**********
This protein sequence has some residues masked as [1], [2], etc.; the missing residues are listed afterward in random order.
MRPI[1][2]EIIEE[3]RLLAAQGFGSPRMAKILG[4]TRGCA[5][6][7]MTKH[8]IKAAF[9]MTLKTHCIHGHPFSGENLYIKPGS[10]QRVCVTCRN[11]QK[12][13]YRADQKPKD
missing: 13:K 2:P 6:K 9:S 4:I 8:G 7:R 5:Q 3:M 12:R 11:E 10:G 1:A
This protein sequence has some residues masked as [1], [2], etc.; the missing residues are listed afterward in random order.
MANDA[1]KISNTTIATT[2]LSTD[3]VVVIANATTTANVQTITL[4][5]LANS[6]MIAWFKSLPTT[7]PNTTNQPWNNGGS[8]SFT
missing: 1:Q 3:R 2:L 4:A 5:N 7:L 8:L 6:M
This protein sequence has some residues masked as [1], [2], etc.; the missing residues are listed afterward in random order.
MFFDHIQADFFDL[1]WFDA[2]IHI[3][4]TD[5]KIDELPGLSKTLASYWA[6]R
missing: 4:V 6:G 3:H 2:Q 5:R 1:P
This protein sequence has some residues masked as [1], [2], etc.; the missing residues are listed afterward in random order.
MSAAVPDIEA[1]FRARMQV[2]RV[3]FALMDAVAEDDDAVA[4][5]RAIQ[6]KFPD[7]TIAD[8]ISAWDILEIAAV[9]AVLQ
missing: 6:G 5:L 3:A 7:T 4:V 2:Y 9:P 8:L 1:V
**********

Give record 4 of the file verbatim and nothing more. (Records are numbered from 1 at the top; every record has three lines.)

This protein sequence has some residues masked as [1], [2], etc.; the missing residues are listed afterward in random order.
MSAAVPDIEA[1]FRARMQV[2]RV[3]FALMDAVAEDDDAVA[4][5]RAIQ[6]KFPD[7]TIAD[8]ISAWDILEIAAV[9]AVLQ
missing: 6:G 5:L 3:A 7:T 4:V 2:Y 9:P 8:L 1:V